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Book Review: More Short & Shivery

More Short & Shivery, retold by Robert Sans Souci, features a collection of thirty folktales from around the world. It belongs to the same literary tradition as works like Scary Stories to Tell in the Dark, aimed at drawing in younger audiences through spooky twists and turns. They offer clever ways to enchant children with the wonders of reading by gently terrifying them.

Among the collection are selections such as “The Vampire Cat,” which tells of a demonic feline who takes the place of a Japanese prince’s love, and “Hold Him, Tabb!” about a haunted house in Virginia. Common themes include unexpected encounters with mysterious beings, as in “Two Snakes,” to misdeeds punished by otherworldly forces, evidenced by “The Mouse Tower.”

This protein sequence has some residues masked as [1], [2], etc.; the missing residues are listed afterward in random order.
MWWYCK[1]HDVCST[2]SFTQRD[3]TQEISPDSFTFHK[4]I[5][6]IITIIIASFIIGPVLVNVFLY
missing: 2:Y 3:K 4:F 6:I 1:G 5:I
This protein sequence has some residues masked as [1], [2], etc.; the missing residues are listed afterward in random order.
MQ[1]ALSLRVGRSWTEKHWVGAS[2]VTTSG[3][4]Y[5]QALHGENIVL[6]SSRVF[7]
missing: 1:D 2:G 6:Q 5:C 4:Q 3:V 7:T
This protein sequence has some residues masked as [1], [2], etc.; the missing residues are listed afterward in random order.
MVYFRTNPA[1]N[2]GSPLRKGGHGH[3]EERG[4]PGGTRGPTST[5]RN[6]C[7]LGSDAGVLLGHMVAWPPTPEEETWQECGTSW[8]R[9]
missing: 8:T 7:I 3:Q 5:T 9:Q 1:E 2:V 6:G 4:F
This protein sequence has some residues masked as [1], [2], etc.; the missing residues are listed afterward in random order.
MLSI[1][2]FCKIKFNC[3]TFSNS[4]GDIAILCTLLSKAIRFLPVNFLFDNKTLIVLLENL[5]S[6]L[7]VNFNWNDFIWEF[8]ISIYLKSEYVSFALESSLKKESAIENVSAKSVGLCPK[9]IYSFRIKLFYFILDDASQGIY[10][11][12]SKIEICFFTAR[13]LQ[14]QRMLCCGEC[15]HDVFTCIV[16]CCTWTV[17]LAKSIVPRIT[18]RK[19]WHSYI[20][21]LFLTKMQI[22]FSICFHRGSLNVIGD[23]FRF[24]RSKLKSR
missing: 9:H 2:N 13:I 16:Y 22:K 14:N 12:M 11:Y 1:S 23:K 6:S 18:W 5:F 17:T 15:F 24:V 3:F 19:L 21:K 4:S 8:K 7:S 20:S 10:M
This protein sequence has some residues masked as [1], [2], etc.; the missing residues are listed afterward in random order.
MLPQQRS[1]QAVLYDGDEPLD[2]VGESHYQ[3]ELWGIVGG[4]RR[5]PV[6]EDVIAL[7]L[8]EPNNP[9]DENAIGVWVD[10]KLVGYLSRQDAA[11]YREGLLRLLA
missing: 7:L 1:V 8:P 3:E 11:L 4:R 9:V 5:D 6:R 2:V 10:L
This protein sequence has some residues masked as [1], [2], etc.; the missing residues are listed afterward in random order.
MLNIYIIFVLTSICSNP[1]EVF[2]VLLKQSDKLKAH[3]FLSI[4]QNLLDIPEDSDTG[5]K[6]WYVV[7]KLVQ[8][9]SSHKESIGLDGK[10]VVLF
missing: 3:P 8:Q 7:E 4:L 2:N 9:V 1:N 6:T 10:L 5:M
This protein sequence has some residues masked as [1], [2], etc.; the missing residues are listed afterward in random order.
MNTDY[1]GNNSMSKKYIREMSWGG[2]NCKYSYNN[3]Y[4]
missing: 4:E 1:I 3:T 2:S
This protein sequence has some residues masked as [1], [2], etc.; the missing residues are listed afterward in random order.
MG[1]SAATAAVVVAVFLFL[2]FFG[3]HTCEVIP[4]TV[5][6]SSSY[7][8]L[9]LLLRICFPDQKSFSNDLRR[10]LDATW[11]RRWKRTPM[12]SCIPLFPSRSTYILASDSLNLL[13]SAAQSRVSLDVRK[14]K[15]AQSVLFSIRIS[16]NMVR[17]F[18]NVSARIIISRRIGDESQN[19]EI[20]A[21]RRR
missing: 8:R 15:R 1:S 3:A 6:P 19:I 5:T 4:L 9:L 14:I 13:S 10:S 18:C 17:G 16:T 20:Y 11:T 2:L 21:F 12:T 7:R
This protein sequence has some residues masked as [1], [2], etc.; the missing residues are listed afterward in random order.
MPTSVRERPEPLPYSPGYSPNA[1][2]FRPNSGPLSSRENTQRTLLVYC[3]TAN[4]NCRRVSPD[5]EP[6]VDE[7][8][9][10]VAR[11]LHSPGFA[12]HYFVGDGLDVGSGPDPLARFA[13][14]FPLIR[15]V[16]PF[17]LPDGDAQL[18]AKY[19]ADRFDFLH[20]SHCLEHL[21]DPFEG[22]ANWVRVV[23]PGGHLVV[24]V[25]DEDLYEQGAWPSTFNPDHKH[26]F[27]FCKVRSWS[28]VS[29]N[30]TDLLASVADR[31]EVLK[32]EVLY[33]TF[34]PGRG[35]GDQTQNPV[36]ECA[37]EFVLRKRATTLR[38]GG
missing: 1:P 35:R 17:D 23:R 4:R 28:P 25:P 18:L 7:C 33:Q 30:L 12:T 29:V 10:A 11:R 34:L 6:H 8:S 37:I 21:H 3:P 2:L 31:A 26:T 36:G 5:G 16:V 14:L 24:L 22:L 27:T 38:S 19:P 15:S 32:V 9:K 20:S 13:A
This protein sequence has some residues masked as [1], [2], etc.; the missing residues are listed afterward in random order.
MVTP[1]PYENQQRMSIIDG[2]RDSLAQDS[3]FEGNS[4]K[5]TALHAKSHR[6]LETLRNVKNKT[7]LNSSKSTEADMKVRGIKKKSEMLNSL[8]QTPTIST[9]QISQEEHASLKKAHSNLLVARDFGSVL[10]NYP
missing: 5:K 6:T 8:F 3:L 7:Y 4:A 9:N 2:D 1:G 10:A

However, all these stories are just as enjoyable for adults to read as children. Each one gives glimpses into various cultures and mythologies, only taking a few minutes to complete–which makes for fun, light reading in-between other tasks. They are also brilliant examples of the fact that works of horror do not need to be particularly gruesome or graphic to send a delightful chill down the spine. They relate veiled warnings about dangers present in our world, where monstrous creatures represent threats that are usually far more human in nature.

Whether read quietly by children, read aloud to them by adults, or savored by the adults themselves, More Short & Shivery is a welcome addition to the shelves of folkloric treasures through the ages.


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